Sony 50mm f/1.8 OSS Lens Image Sample with out-of-focus background

    Although the 50mm f/1.8 has a fairly close focus of 1.28 feet, it is not a macro lens. The above image was cropped from its original composition to make this image look like a macro shot. The 24 megapixel NEX-7 sensor provides plenty of resolution to be able to crop images, even this close.

    The Optical SteadyShot Stabilization in conjunction with the fast F1.8 aperture allows for hand-held, low-light shooting:

    Sony E-Mount 50mm f/1.8 OSS low-light image sample
    Sony E-Mount 50mm f/1.8 OSS low-light image sample

    Sony E-Mount 50mm f/1.8 OSS low-light image sample

    Even in low-light and hand-held, the Sony 50mm f/1.8 is able to produce sharp images with the NEX-7:

    Sony E-Mount 50mm f/1.8 OSS low-light image sample detail

    Here are some other images taken with the Sony E-mount 50mm f/1.8 OSS lens on the Sony NEX-7:

    Sony E-Mount 50mm f/1.8 OSS image sample
    Sony E-Mount 50mm f/1.8 OSS image sample
    Sony E-Mount 50mm f/1.8 OSS image sample
    Sony E-Mount 50mm f/1.8 OSS image sample

  • Sony Announces E-Mount Lens Expansion, Promises 5 New Lenses

    Sony E-Mount Lens Roadmap

    Click image for larger view

    Sony has announced intentions to grow their E-mount (Sony Alpha NEX Cameras) lens assortment significantly over the next two years, and plans to offer a total of  15 E-mount lenses in market by the end of 2013.   For those doing the math, that amounts to 8 new lenses in addition to the 7 currently offered.  Though official specs of the new lenses have yet to be released, we are able to share what Sony intends to offer for these 5 new lenses:

    2012

    1.  High-Magnification Zoom Lens
    2. Standard Zoom Lens
    3. Large Aperture, Standard Fixed-Focal Length Lens

    2013

    1. Mid-Magnification Zoom Lens
    2. Snap, Pancake Fixed-Focal Length Lens

    Any guesses on specifics? Check the chart above to see what is already being offered to help fill in the blanks.

     

  • Update: Availability of Sony A77, A65, NEX-5N, NEX-7 and New Lenses

    As noted in our previous post comparing the features of the Sony A77 and Sony A65, we have received a lot of interest in the new Sony cameras and lenses that were recently announced: Sony A77, A65, NEX-5N, NEX-7, SAL1650, SEL24F18Z, SEL50F18, and the SEL55210. A lot of the interest has been a curiosity in when these new products will be made available. We were able to get a release schedule from Sony, and we are providing this information here. Each item links to our website where you will be able to purchase the items when we receive them in stock. If you would like to pre-order an item to be one of the first to receive the product, please contact us at sales@gmcamera.com, or (802) 244-0883. All pre-orders are first come, first serve. We currently have all of these products on order with Sony, and will therefore be part of the first shipments as the products are released.

    Release Schedule for Sony A77, A65, NEX-5N, NEX-7, and New Lenses

    Sony NEX-5N Body Only (Black) First Week of September
    Sony NEX-5N 18-55mm Lens Kit (Black) First Week of September
    Sony NEX-5N 18-55mm Lens Kit (Silver) First Week of September
    Sony Alpha SLT-A65 Body Only Mid-to-Late October
    Sony Alpha SLT-A65 18-55mm Lens Kit Mid-to-Late October
    Sony Alpha SLT-A77 Body Only Mid-to-Late October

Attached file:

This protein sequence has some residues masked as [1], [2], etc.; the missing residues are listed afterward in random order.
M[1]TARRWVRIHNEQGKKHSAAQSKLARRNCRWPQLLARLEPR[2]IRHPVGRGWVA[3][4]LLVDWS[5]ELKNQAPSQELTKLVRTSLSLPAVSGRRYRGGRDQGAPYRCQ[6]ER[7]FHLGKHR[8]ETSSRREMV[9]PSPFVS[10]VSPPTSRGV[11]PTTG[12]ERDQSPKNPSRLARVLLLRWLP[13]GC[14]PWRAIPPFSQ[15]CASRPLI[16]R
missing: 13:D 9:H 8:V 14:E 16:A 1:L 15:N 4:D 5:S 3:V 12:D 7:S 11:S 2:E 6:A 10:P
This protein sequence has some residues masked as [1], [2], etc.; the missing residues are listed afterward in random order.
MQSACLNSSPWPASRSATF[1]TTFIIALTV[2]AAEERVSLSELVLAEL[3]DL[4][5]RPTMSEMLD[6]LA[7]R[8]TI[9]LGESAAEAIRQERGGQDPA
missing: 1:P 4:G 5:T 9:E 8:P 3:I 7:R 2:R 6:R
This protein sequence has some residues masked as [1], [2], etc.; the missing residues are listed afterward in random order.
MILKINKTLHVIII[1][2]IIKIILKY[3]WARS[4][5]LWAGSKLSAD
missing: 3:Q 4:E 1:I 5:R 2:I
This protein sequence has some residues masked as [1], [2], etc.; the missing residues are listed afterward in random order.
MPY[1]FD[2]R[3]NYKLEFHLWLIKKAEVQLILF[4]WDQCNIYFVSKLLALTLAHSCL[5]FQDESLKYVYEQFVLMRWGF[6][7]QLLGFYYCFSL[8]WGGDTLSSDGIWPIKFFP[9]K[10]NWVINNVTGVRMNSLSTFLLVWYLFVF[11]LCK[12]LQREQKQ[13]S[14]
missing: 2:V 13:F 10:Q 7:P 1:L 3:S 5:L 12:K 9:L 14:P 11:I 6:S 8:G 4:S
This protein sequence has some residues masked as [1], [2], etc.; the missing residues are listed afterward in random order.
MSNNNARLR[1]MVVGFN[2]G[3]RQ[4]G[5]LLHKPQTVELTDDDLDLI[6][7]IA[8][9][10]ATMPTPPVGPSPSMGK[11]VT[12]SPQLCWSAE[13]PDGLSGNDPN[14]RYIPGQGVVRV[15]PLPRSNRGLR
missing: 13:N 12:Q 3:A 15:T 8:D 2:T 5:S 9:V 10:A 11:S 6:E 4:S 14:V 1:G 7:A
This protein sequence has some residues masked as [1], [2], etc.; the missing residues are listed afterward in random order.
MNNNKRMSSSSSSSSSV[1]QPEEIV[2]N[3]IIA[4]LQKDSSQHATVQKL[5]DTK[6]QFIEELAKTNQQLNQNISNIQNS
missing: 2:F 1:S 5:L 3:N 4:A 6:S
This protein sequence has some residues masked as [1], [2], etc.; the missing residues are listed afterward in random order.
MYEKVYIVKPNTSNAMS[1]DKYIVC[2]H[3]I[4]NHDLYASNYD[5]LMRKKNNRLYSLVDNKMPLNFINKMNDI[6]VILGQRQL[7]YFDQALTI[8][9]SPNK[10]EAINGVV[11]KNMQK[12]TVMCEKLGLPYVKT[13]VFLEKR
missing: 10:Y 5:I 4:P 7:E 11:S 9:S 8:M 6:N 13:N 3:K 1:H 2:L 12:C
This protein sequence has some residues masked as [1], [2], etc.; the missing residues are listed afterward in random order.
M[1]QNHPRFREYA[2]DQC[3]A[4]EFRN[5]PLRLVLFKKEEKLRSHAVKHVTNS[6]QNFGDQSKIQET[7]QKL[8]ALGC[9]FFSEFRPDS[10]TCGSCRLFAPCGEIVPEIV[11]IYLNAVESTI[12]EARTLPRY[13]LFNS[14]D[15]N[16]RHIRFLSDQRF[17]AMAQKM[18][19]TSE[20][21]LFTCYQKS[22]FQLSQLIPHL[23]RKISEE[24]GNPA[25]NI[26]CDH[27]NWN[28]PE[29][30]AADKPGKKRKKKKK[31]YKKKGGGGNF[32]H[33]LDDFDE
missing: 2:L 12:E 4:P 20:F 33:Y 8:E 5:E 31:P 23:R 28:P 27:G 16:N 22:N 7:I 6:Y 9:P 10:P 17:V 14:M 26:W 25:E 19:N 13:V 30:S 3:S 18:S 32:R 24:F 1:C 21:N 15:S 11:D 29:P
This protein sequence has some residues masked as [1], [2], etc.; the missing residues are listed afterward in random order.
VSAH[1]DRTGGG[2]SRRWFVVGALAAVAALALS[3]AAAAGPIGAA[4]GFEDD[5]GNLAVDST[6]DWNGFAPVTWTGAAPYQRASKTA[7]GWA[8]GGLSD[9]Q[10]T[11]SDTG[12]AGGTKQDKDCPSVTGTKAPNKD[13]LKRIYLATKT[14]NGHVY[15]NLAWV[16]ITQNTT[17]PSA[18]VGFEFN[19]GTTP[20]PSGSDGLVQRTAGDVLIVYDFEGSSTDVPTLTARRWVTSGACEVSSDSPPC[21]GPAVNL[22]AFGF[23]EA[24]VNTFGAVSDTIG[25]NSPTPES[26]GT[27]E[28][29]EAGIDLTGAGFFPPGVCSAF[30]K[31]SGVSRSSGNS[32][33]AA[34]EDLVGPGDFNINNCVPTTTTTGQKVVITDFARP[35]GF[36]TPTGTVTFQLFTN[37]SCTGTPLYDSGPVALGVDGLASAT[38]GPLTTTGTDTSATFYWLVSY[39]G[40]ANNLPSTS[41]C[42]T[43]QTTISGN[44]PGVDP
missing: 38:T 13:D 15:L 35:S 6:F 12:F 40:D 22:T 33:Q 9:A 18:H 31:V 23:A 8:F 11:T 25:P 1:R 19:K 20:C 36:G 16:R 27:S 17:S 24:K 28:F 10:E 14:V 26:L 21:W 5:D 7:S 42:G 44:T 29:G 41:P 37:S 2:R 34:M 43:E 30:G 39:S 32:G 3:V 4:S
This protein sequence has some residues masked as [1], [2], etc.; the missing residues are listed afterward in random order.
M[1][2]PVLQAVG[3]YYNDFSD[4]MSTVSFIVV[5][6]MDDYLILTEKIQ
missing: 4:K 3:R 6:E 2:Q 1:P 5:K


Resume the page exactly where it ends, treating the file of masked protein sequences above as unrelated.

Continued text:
Sony Alpha SLT-A77 16-50mm f/2.8 Lens Kit Mid-to-Late October
    Sony NEX-7 Body Only Early November
    Sony NEX-7 18-55mm Lens Kit Early November
    Sony DT 16-50mm f/2.8 SSM Lens (SAL1650) Early November
    Carl Zeiss Sonnar T* E 24mm f/1.8 Lens (SEL24F18Z) Early December
    Sony E 50mm f/1.8 OSS Lens (SEL50F18) Mid December
    Sony E 55-210mm f/4.5-6.3 OSS Lens (SEL55210) Mid-to-Late October
  • Sony Alpha A65 and A77 Feature Comparison

    We recently reported on Sony's introduction of the Alpha SLT-A65 and Alpha SLT-A77. That post has received a lot of interest and we have already started to receive a lot of questions. A question that we are hearing again and again is "What are the main differences between the A65 and the A77?"  We decided there has been enough interest and enough people asking this question that we should just post the main differences here.

    Sony Alpha A65 and A77 Feature ComparisonOne big factor that differentiates the two cameras is the pre-packaged kit lens. The A65 is available as body only or with the Sony 18-55mm lens as a kit. The A77 is also offered as body only, but is also offered with the new 16-50mm f/2.8 lens as a kit. That difference alone may be appealing for some customers to decide one way or the other, and there is a big difference in price to support that decision. The A65 body is $900, and the kit is $1000. The A77 body is $1400 and the kit is $2000. Customers who already have a strong investment in Sony and Minolta glass may not care too much, and will opt for the body only approach. If you are interested in the A77 and acquiring the new 16-50mm f/2.8, the kit is $100 less than buying the lens and body separately (the lens as a standalone purchase is $700).

    Certainly there are more differences than just that:

    A65 A77
    Strong Polycarbonate Body Magnesium Alloy Body with Moisture & Dust Resistance
    Up to 10 FPS with AF In Speed Priority AE Up to 12 FPS with AF In Speed Priority AE
    2-Way Tilt TruBlack LCD 3-Way Tilt TruBlack LCD
    15-point AF; 3-cross type 19-point AF;11-cross Type
    Single Front Dial & Function Button Front & Rear Dials, top LCD Panel, Multi-direction Control Stick & Function Button
    1/4000th Sec. Top Shutter Speed
    1/160th Sec. Flash Sync Speed
    1/8000th Sec. Top Shutter Speed
    1/250th Sec. Flash Sync Speed
    + / - 3.0 EV + / - 5.0 EV
    Optional Vertical Grip
    DMF Direct Manual Focus Function
    Programmable 3 Memory Recall Function
    PC Flash Sync Post